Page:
After a summer of exhausting training, 21-year-old Austrian Katharina Truppe is counting down the days that separate her from the start of her fourth World Cup season – there are only 23 of them for those who are itching as much as she is. Last year was her best World Cup winter to date, and she plans to go even further with her career in 2017-18.

Her journey on skis started on Christmas Day at the age of three, after she received her first pair of skis as a present. Even if at that time she was more excited about music than skiing, she soon joined the local club at Faaken See, taking a big detour from her seemingly promising career as a flutist.

Luckily for her, ski racing turned out to more than promising, and probably much more exciting. The technical specialist closed the 2016-1017 season ranked 13th in the world in slalom and 24th in giant slalom, with her career-best result in Flachau, Austria, where she finished sixth.  She also hit her target of competing in the World Ski Championships in St. Moritz, Switzerland. “The races at St. Moritz were not my best ones, but it was a fantastic feeling and I was very proud to represent my home country. And, of course, it was a good experience, ” says Truppe.

Although more consistent in slalom (her favorite discipline), she is also confident in giant slalom. “I have potential in GS too,”  she notes,  but she often made mistakes in the past that prevented her results from showing. At the Semmering World Cup, for example, she skied out at the last gate on the GS course – a mistake not all that uncommon with younger athletes. “Sometimes I act a bit brainless,” admits Truppe. “I mean, I’m 21 years old, my experience is not at the level of Lindsey Vonn’s or Lara Gut’s, but I’m looking forward to another great season.”

Truppe at the finish in Flachau in 2017. Image Credit: GEPA

During her first World Cup season in 2015, Truppe collected a series of DNFs indicating a beginning to her professional career that’s somewhat more relatable than the exploits of wunderkinds like Mikaela Shiffrin.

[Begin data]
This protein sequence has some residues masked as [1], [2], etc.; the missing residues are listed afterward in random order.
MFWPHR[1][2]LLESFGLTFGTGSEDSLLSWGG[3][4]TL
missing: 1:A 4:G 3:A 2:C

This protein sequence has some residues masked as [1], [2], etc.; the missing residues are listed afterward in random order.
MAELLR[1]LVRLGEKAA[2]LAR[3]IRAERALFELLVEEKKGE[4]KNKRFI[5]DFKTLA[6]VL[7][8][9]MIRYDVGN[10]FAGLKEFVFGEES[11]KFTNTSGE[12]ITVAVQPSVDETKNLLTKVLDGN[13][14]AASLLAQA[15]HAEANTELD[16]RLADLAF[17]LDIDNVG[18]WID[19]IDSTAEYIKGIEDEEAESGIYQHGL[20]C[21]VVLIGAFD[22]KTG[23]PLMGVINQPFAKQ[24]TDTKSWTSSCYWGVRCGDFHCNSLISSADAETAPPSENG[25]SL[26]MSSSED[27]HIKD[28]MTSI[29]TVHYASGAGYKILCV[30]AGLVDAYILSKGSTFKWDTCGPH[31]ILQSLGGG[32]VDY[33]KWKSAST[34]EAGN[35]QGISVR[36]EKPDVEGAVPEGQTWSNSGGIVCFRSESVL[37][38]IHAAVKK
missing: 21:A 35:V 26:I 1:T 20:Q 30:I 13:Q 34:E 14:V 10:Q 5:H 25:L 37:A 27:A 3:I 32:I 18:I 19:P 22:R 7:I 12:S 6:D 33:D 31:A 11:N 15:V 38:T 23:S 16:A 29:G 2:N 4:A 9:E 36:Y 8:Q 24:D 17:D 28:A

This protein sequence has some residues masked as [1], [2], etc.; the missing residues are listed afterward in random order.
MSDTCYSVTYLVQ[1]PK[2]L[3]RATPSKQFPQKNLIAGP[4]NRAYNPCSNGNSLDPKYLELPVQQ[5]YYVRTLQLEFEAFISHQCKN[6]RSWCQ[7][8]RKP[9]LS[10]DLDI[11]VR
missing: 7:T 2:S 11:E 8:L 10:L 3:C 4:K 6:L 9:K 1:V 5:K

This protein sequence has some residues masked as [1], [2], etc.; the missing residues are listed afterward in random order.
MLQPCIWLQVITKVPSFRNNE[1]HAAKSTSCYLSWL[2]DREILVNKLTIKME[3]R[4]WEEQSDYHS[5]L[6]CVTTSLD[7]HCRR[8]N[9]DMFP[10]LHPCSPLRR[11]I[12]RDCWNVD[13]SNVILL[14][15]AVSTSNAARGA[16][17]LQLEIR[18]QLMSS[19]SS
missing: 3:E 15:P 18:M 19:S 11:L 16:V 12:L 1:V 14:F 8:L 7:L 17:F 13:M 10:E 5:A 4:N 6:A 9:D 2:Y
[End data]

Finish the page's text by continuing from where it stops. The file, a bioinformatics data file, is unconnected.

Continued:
Truppe has been part of the Austrian women’s national team since the 2013-2014 season. “The first year in the Austrian Ski Team took some adaptation on my end. I didn’t know the new coaches and colleagues very well, and I missed my ‘Carinthian’ local crew,” Truppe says. It was also the year of her first long trip. “We went overseas [to New Zealand] for four weeks, and for me it was the first long trip away from home.” But she certainly didn’t waste the experience on homesickness, bringing home her first Australian New Zealand Cup title in the summer of 2014.

Acknowledging that there’s more hard work ahead, “Kathi” has grown technically and mentally since her debut with the big dogs. She is happy with her summer training and has positive feelings for the upcoming season. “I think that my mentality and also my condition have improved.” She started the summer with a period of intense dryland and then was back on skis at the end of July in Zermatt, Switzerland. In August, along with the rest of the tech team, she flew to the New Zealand for a ski camp. In her personal blog, she shares the motto: “If you want to change your body, you first have to change your mind [Johnny Appleseed].” Along with traditional strength and conditioning, Truppe also includes yoga in her summer training.

Truppe at boxing practice this past summer. Image Credit: GEPA

Boxing was a new activity in this summer’s conditioning “It was really cool, and also very tiring as it engaged new muscle groups that got achy,” she explains. During the summer, Truppe and the team also enjoyed the Mediterranean Sea at a conditioning camp in Sardinia, Italy, where they spent most of the time pedaling up hills on the island while trying to work on their tans. “But I was still white…” she jokes.

In Sardinia, Italy, for dryland camp with the Austrian Ski Team this past summer. Image Credit: courtesy of Katharina Truppe

For the young Austrian athlete, the road to the Olympics is paved with sweat. Her axiom, Alles opfern, literally translates to sacrifice everything. And she doesn’t show any hesitation to run the extra mile to achieve her goal.

“For every athlete, the goal is to win an Olympic medal. Also for me, it is a dream to be part of the Olympic team and for sure I will give everything from the beginning of the season till the end to be able to start in PyeongChang.”

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Francesca Curtolo
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Francesca Curtolo grew up in the Italian Dolomites and moved to the U.S. thanks to a ski scholarship at Sierra Nevada College in Lake Tahoe. She started writing for the sports section of the college paper and now contributes to Ski Racing Media to spread the word of the sport she loves. Apart from skiing in the snow, she also enjoys skiing in the water.
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